Your stay also includes a choice of activity from foraging, canoeing, archery or bushcraft survival, as well as a wild food supper, a hearty breakfast and campfire coffee. This is one of the best things to do in Cornwall if you’re looking for something really different and magical.
|Where:||South coast is best, but anywhere sheltered|
|When:||Midday when it’s sunny|
|Duration:||Up to 1 hour|
|Cost:||Free, if you have your own snorkelling equipment or £40 for a session|
Snorkelling in Cornwall isn’t reserved to one single beach or area. There’s a ton of fantastic locations to choose from. However, some are most certainly better than others. So if you’re serious about getting the best snorkelling experience possible then it’s worth seeking out the good spots!
As a general rule, beach and coastal areas that are sheltered and calm provide optimal conditions that are safer to explore, better visibiliy and with more abundant wildlife than in wilder waters. As such, you’re best off hitting the South coast to places like Prussia Cove, Grebe, Penzance and Gyllyngvase. However, there are plenty of incredible spots on the North coast when the sea is calm and the sun is shining.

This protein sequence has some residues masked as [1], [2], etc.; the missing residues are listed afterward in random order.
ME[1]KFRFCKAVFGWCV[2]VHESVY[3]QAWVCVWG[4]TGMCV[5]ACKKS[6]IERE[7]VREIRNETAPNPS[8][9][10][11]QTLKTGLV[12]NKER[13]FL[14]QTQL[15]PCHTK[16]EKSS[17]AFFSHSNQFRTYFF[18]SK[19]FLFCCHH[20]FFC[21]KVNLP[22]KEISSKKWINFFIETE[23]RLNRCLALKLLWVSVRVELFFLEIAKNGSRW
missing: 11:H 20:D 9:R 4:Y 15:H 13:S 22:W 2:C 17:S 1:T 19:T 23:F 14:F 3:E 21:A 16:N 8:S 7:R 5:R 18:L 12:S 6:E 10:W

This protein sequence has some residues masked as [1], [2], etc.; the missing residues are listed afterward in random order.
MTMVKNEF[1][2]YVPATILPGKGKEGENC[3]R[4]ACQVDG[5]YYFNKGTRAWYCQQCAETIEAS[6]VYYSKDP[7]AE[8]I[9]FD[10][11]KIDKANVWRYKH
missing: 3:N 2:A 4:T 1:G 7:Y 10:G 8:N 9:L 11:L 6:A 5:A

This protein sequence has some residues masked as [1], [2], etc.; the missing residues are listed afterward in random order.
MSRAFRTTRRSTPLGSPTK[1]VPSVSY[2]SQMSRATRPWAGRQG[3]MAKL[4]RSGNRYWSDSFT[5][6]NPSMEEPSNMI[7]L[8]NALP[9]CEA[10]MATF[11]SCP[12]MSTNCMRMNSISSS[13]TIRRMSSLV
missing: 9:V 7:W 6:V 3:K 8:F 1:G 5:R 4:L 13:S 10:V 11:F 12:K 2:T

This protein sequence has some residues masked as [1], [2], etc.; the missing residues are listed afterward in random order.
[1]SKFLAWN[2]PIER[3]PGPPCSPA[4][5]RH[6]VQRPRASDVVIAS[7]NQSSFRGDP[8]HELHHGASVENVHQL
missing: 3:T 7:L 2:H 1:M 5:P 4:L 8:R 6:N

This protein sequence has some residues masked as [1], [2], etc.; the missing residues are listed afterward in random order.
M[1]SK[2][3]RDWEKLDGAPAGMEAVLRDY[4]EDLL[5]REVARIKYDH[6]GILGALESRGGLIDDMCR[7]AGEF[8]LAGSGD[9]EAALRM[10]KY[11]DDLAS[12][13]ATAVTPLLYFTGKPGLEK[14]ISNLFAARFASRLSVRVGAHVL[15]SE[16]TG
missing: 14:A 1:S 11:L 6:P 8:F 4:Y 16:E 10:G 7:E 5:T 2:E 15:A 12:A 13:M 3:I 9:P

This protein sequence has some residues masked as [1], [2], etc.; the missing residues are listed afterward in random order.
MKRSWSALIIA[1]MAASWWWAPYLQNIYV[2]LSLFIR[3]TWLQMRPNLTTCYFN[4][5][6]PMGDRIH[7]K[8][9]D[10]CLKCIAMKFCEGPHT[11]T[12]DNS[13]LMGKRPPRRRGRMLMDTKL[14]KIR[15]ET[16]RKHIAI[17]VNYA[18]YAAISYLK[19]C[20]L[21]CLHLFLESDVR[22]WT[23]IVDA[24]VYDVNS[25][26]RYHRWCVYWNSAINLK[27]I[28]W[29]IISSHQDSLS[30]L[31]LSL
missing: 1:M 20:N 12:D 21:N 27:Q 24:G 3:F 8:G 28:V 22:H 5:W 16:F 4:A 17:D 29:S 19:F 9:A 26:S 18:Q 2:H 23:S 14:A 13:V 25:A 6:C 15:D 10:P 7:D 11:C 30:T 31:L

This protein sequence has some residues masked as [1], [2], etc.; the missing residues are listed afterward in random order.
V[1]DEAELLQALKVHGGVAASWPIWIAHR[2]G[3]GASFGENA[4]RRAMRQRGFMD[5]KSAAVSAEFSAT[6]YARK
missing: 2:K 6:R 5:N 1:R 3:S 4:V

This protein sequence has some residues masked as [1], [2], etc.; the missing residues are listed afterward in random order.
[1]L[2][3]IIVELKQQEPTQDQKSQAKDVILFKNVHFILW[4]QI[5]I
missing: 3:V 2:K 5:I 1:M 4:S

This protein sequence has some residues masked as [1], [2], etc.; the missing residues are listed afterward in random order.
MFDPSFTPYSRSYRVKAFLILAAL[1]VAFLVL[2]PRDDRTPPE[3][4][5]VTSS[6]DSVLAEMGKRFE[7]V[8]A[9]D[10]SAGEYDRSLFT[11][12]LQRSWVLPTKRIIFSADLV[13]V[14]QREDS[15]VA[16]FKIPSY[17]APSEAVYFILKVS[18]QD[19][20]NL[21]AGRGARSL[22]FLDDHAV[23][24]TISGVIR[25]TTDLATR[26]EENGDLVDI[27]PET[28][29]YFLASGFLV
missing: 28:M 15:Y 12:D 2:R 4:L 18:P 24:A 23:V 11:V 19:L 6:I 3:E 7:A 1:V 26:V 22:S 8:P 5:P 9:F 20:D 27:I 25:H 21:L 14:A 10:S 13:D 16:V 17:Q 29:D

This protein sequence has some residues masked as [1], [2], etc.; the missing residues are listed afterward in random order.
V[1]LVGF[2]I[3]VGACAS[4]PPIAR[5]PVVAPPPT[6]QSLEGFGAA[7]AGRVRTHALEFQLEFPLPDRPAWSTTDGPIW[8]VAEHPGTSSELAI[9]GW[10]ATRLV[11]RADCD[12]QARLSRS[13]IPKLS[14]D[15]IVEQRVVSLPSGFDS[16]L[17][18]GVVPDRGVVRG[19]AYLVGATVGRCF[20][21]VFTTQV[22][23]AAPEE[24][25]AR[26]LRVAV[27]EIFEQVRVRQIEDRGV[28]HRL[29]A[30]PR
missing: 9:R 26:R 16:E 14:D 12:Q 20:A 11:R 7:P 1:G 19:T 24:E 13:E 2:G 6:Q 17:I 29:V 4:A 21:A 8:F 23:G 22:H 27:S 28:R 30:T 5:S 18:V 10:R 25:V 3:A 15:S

If you’re new to snorkelling then booking onto an organised session is most certainly the way to get the best out of snorkelling in Cornwall. Your instructor will ensure that you safely get to see all the best underwater curiosities in locations that work best with the tide and time of day.
Seaweed Foraging Course
|Where:||Prussia Cove, Helford area, Cape Cornwall, Falmouth|
|When:||All year round|
|Cost:||£45 per person|
Foraging isn’t for everyone, and it’s certainly not a particularly good alternative to high adrenaline adventures like surfing or caving. But for foodies and foraging fans, a day pootling around in the rock pools is hard to beat.
Rachel Lambert is renowned in the foraging world for her inventive and delicious recipes, and her depth of knowledge and experience is impressive. She runs wild food and seaweed foraging courses in some of the most idyllic spots in Cornwall, so just being there is an adventure in itself.
By the end of the course you’ll come away with the confidence to forage seaweed on your own to supplement your diet. You’ll learn how to cook with seaweed and what to make. And there will be tasters of some pre-made seaweedy delights to sample. You’ll also struggle not to fall in love with seaweed!